Legal Quandary

Tuesday, May 17, 2005

Attitudes are Contagious - Mine Might Just Kill You.

G-Man asks how I manage to stay even remotely sane going to school full time with 2 kids.

The answer is that I just sort of do a crappy job of everything and hope it'll all sort itself out in the end. Today was not the best day to discuss my sanity. Or good attitude.

The day started out pretty well. I had my new sweatpants on (they weren’t white or anything - nor do I hike them up to my enormous maybe slightly larger than average sized breasts.) I also had my new tennis shoes (yay Zappos - the shoes arrived in 2 days and are awesome! A little higher arch than I’m used to, but maybe that’s because the last time I bought tennis shoes was 3 years ago.)

The sun was shining. (Note the use of the past tense.)

AND I had made plans to pick up my new glasses tomorrow, since we have a reprieve don't have Admin on Thursday. We still have a reading assignment, mind you - we just don't have to be subjected to an hour of full-on socratic anxiety.

Life was good. (Again – note the use of the past tense.)

Until I visited the Financial Aid office. Who informed me that because I was planning to visit a different school next year, I probably wouldn't get any financial aid unless I got a consortium agreement. After already having been told that "the University has a strict policy of not seeking financial aid on behalf of students not attending TVPNU," I feel like the chances of this are slim to none. And as E.Spat would say, Slim's out of town. So now I'm freaking out about not only how I'm going to get into another school to visit, but also how to pay for it. All because Mr. Q is being sent to a new job. To their credit, they did their damndest to get rid of me early.

Them: Oh, you should really talk to the law school about that!

Me: Amos (our financial aid guy) said to come see you.

Them: Oh.

Then I did my best to convince them that I was still going to be a TVPNU student, and therefore, they should request aid on my behalf. Since last time I checked, my degree was still going to say "TVPNU" on it.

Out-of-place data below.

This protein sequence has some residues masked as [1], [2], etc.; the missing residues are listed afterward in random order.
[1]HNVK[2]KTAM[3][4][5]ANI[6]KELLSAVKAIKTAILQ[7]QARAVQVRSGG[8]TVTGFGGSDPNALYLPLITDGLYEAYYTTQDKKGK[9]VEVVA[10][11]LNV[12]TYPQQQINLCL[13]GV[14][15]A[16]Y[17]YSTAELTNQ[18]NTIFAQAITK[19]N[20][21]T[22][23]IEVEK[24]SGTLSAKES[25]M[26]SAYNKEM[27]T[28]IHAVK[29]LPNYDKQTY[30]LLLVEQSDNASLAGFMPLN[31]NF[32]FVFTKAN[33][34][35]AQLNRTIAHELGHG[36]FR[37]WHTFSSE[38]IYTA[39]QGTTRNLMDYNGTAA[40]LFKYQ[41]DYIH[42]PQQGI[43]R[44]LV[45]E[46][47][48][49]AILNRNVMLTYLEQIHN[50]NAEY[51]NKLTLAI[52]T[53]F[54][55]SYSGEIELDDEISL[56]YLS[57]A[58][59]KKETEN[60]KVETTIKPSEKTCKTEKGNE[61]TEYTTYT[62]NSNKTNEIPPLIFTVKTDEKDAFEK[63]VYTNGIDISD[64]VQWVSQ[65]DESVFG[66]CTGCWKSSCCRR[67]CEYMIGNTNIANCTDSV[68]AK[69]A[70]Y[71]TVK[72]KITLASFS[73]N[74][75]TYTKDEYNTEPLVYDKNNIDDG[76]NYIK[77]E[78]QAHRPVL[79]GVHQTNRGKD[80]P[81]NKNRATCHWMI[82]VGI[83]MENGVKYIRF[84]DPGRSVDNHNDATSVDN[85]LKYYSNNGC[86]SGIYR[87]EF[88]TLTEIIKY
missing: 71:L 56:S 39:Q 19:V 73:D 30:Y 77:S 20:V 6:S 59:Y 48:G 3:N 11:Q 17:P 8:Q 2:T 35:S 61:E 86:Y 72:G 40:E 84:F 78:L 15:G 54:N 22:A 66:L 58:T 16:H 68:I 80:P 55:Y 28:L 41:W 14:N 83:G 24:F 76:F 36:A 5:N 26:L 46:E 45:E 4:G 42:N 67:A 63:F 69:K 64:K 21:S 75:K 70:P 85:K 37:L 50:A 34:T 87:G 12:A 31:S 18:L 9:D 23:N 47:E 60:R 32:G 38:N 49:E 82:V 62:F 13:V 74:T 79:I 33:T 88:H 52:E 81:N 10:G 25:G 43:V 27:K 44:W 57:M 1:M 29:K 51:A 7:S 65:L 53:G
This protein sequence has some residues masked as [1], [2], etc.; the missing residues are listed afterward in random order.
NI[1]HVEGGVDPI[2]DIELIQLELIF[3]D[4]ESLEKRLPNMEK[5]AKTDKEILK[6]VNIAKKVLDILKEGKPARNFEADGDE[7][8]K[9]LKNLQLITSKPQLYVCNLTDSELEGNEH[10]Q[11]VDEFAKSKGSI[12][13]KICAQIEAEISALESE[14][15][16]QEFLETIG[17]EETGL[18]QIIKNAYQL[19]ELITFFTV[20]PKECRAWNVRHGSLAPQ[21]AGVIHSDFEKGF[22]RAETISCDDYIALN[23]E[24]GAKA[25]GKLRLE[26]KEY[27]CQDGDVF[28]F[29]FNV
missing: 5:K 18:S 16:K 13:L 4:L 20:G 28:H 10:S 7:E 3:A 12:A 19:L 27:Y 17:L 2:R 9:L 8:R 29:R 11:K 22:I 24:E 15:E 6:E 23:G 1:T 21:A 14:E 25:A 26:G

Them: So, you're still going to be a student here?

Me: Yes.

Them: But you'll be registering for classes there?

Me: Yes.

Them: You won't be registering for classes here?

Me: No. Oddly enough - the professors here will NOT be holding classes in Washington DC next fall for my convenience.

Them: Oh. That might be a problem.

I really hate feeling like all I represent to them is a tuition check. A big, fat tuition check paid by the federal government. Which is the big thing that confuses me - if the money is coming from the feds - why should it really matter where I spend it?

Them:
Well, there's eligibility criteria. You have to be a student. [check] At an accredited institution [check check]. And meeting minimum attendance and performance standards. [um..minimum standards...check]

Me: Ok, so I don't see the problem.

Them:
Well - we can only certify to our own students. If you're going to a different school, we have no way of knowing if you're meeting those criteria.

Me: So, you're saying that if the other school certified all those things to you, it wouldn't be good enough?

Them:
AND, we have no idea if the school you'd be taking classes at is accredited.

Me: Ummmm...well, what if the ABA thinks it is?

Later in the day, some guy called me a cynic when I said this school would never see another dime of my money. Hah! If he only knew.

Comments:
You know in Dilbert, how the accounting department is run by demonic slugs? The same creatures tend to end up in financial aid offices. And there's something about having a tiny bit of power that turns some people into complete - albeit petty - tyrants.

Good luck.
 
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